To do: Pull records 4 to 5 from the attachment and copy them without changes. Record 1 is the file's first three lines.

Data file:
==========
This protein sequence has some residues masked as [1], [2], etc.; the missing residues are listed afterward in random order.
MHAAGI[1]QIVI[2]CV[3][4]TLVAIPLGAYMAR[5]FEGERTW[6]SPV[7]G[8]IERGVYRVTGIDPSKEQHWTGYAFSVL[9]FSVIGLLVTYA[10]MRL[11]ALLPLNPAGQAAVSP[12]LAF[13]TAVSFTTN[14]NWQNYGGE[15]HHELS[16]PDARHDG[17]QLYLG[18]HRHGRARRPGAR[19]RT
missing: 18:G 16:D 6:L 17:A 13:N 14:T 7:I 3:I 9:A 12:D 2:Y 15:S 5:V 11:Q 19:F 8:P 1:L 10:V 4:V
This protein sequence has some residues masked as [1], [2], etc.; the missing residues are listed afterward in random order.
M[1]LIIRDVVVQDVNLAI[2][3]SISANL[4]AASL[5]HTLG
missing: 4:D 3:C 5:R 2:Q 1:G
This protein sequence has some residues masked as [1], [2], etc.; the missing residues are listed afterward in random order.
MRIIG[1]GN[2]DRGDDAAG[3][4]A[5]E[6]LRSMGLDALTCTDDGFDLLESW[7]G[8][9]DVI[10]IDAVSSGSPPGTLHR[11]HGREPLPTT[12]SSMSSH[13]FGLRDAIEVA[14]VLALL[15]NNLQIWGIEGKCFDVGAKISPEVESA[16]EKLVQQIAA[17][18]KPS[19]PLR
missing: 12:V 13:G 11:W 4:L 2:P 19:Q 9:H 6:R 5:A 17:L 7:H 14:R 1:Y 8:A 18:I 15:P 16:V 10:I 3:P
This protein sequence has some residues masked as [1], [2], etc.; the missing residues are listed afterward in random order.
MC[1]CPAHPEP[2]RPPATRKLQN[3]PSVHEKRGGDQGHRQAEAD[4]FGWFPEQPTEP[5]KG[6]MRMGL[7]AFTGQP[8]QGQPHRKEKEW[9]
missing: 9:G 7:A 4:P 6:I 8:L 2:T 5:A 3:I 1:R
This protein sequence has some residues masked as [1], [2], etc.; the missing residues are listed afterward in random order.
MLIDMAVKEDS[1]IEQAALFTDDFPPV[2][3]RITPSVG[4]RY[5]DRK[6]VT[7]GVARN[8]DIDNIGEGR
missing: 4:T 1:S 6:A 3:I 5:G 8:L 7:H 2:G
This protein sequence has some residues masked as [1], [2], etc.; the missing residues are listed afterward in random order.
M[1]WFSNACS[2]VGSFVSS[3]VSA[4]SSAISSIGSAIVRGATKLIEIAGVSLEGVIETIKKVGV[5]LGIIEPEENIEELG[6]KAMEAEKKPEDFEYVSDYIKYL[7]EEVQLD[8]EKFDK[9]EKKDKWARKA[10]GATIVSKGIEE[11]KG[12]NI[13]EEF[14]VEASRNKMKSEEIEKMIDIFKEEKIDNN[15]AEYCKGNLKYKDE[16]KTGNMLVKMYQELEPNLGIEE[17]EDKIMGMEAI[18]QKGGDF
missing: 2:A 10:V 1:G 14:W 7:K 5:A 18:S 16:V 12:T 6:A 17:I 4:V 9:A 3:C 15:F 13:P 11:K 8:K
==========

This protein sequence has some residues masked as [1], [2], etc.; the missing residues are listed afterward in random order.
MC[1]CPAHPEP[2]RPPATRKLQN[3]PSVHEKRGGDQGHRQAEAD[4]FGWFPEQPTEP[5]KG[6]MRMGL[7]AFTGQP[8]QGQPHRKEKEW[9]
missing: 9:G 7:A 4:P 6:I 8:L 2:T 5:A 3:I 1:R
This protein sequence has some residues masked as [1], [2], etc.; the missing residues are listed afterward in random order.
MLIDMAVKEDS[1]IEQAALFTDDFPPV[2][3]RITPSVG[4]RY[5]DRK[6]VT[7]GVARN[8]DIDNIGEGR
missing: 4:T 1:S 6:A 3:I 5:G 8:L 7:H 2:G